Shared Parental Leave: why don’t more dads stay at home?

Ian Burge, pictured with his daughter Mina, questions why he is in the minority as a dad on Shared Parental Leave.

Whisper it, but looking after your kids isn’t that difficult. More dads need to know this.

Certainly that’s been my experience over the past couple of months since I took over from my wife as the main carer for our two daughters following the birth of our latest addition, Mina. The advent of Shared Parental Leave in April last year means that my wife cared for Mina (as well as her elder sister, Lola) for the first seven months of her life and now it’s my turn until she hits a year.

I never thought of myself as a pioneer, yet when I requested additional leave at work, it transpired that I’d be a guinea pig for the entire company. No other fathers had ever taken up the opportunity. Out of a company of over eight hundred people, not one. The policy existed on a piece of paper but had never been put to the test.

If the CEO of one of the leading tech companies on the planet can make it work, others can too

Why is this? And why did a recent survey from Working Families find that only between 0.5 and 2 per cent of eligible fathers had made use of the new rules six months after they came in? I suspect that there are several factors at play.

A lot of men – consciously or not – still subscribe to the idea that it is impossible to achieve your ambitions at work while leading a full and fulfilling family life. It’s a black and white decision: sacrifice your family life for your career or your career for your family life. You can’t have both. You have to choose.

I disagree. Mark Zuckerberg disagrees, hence his decision to take time away from Facebook HQ to care for his new daughter. Sure, having a few billion in your pocket eases most decisions but if the CEO of one of the leading tech companies on the planet can make it work, others can. Particularly since most dads probably have fewer demands on their time than Mr Zuckerberg.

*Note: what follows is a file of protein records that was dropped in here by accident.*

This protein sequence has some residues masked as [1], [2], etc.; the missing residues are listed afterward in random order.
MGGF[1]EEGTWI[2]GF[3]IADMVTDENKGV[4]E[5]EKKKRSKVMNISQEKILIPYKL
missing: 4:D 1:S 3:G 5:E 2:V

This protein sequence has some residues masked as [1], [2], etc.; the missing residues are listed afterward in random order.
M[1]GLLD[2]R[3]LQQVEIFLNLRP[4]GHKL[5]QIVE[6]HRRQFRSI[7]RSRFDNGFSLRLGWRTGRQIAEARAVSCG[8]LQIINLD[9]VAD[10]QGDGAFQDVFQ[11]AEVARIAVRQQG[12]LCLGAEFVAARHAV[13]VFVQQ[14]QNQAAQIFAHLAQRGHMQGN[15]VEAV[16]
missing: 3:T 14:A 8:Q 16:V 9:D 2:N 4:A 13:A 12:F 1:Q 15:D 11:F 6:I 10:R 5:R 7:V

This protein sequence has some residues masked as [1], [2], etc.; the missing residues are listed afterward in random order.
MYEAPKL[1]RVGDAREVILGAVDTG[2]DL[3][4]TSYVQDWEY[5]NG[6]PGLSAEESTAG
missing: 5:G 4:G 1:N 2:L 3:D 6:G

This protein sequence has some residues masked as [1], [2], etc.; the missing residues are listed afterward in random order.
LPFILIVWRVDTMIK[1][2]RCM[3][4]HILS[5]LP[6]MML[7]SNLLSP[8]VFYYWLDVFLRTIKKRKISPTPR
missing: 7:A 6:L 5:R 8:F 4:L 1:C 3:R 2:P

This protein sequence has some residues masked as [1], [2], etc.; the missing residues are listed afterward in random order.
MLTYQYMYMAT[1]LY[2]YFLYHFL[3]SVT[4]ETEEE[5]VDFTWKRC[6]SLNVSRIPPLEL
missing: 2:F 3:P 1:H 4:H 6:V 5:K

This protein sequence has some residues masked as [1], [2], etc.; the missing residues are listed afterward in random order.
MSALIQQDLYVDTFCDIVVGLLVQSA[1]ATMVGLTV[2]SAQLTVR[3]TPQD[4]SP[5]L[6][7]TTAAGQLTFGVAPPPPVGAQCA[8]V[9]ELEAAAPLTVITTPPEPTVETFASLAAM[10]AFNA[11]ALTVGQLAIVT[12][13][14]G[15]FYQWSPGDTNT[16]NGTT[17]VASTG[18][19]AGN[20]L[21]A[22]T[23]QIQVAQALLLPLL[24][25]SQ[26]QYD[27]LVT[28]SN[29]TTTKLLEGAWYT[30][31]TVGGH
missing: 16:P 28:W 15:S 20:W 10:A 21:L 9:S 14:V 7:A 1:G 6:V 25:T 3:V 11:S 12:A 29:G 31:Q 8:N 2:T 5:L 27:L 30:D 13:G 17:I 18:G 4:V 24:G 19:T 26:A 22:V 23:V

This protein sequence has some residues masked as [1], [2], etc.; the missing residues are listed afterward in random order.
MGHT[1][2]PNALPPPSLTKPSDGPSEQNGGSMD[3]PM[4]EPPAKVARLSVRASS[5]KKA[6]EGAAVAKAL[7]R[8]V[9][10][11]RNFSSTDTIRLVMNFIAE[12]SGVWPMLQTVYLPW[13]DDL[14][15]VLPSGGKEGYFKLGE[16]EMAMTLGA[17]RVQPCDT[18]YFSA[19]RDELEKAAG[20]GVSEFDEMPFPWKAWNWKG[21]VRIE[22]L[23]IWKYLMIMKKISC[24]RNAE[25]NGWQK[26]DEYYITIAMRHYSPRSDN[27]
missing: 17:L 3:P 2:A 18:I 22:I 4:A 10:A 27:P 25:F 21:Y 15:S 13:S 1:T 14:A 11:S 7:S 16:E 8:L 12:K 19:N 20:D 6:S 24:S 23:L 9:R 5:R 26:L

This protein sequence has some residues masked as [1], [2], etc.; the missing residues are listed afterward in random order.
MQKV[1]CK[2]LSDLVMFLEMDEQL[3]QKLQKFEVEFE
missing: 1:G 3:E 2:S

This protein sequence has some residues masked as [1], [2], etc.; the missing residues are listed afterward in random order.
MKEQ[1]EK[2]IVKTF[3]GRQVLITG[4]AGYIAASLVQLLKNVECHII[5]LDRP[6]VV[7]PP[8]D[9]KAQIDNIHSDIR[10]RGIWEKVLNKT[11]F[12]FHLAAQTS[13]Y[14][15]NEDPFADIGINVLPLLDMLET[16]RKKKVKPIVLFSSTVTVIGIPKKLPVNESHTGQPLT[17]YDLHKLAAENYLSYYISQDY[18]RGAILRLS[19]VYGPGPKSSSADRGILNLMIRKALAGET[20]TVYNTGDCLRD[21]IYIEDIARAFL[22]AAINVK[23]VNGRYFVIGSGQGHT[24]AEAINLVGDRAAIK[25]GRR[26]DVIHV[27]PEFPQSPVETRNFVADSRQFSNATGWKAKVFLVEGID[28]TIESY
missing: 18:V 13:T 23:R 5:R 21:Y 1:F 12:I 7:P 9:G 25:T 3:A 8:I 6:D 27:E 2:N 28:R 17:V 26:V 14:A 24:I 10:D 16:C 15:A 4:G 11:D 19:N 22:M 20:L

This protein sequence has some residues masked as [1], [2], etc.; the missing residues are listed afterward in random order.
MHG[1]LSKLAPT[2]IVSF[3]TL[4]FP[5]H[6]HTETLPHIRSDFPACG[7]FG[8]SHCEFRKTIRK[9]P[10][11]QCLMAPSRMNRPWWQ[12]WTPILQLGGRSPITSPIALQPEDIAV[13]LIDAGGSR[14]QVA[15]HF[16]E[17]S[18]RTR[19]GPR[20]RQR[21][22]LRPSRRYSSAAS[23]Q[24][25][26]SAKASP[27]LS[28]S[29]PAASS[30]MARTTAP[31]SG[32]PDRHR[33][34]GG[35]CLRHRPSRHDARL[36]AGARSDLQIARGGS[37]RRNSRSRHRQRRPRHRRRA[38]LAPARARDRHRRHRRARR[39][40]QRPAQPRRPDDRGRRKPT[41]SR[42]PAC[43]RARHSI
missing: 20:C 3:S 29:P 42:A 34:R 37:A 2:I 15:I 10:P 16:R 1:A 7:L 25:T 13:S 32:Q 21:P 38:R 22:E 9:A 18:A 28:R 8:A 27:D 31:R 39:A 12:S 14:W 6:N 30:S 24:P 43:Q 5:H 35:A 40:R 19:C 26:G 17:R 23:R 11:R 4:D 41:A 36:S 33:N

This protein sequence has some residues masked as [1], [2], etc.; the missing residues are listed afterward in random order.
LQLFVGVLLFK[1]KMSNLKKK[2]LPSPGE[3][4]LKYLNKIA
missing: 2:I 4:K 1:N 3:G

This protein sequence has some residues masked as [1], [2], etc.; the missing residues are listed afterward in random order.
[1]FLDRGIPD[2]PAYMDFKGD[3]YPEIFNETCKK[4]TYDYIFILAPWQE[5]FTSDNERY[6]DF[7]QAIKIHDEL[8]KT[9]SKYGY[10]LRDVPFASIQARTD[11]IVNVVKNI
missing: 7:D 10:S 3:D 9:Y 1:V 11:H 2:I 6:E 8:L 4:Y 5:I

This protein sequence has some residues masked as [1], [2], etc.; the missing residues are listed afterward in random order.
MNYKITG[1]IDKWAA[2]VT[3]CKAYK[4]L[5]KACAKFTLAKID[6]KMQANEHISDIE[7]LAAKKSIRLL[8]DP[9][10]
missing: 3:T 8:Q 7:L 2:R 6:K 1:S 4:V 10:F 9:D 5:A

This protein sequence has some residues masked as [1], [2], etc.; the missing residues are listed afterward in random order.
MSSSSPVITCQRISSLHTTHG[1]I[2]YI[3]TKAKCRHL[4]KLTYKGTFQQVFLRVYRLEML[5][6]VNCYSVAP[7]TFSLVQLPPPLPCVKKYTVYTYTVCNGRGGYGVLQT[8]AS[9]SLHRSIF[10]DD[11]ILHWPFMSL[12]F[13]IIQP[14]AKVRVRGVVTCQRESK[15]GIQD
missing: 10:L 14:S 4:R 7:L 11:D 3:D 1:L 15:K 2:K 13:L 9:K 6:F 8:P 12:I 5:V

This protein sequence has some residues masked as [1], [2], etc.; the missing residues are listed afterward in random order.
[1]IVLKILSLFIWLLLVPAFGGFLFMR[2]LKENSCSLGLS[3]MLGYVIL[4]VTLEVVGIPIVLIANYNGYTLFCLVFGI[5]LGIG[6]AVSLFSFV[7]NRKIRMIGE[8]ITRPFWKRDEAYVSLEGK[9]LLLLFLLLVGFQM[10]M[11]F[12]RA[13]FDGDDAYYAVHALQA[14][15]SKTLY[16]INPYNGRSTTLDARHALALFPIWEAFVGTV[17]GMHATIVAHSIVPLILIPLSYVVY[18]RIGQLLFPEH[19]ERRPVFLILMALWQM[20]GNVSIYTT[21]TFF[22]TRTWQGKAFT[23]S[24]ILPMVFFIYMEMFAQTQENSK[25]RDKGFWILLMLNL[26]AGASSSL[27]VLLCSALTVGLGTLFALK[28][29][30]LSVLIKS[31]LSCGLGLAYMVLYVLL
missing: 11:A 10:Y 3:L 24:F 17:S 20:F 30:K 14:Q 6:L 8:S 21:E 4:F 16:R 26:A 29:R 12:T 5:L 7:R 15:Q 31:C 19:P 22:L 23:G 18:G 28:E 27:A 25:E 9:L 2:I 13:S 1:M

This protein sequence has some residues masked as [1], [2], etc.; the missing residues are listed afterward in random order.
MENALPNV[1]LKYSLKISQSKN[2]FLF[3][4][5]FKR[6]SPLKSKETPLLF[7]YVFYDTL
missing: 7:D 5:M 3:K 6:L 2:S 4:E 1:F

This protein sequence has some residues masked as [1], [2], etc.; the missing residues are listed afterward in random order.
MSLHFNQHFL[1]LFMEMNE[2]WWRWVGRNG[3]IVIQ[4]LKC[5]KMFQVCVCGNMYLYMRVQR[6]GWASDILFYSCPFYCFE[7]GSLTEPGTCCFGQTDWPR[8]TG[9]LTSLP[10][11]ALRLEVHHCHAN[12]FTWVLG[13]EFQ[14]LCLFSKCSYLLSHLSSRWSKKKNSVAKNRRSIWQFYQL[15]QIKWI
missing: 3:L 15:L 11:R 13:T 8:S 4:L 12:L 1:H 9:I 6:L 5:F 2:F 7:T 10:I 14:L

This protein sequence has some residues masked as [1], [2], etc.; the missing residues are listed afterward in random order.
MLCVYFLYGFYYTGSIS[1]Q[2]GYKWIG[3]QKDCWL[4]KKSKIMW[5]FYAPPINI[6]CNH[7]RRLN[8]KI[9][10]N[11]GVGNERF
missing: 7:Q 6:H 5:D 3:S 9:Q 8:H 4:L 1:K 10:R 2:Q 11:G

For me, it was never a question of feeling I needed to save face at work.

I’m aware that there are those who view men that care for their children while their wives work as latter-day conscientious objectors, faint-hearted cowards left behind on the home front, digging cabbage patches with the land girls. I’ve never shared this view; even less so now that I understand the value of spending time at home with the kids.

For me, it was never a question of feeling I needed to save face at work. The whole alpha-male, master of the universe ethos that says a man must spend every waking hour maintaining the cash inflow while his wife tends to the household and his offspring seems outdated to me. I’m not a bushy-whiskered Victorian gent after all. Call me a feminist, but my view is that men and women should be on an equal footing in the workplace and the home. It’s what women have been demanding for over a century after all, so let them have it I say.

There’s no question in my mind that take-up of Shared Parental Leave would be greater if awareness was higher. Sure, it’s only a year old, but I’ve lost count of the number of people – of both sexes – to whom I’ve had to explain how the whole thing works. Deciding how to carve up the time off with your partner, applying for leave from two employers, calculating what you’ll be paid while on leave, none of this is straightforward. Consequently it’s still the case that many men do not fully understand the options available.

I appreciate that many fathers couldn’t think of anything worse than being a stay-at-home dad, but the sacrifices are invariably worth it

Then there’s the financial perspective. Men often still out-earn women – whether we’re worth it or not. I’m struck by the irony that this inequality is largely down to the fact that women have traditionally put their careers on hold to look after their children. It’s a vicious circle. Couples have to take the economically-rational decision when carving up parental leave and ultimately this often means the father shouldering the breadwinning burden.

I appreciate that many fathers couldn’t think of anything worse than being a stay-at-home dad, even for a few months, but I think others would be surprised how much they’d get out of the experience. I’m the first to admit that it requires sacrifices, but these are invariably worth it.

I never doubted that I’d relish my time at home with Lola and Mina; what I didn’t realise was how easy it would be. But then how could something so enjoyable and rewarding be difficult?

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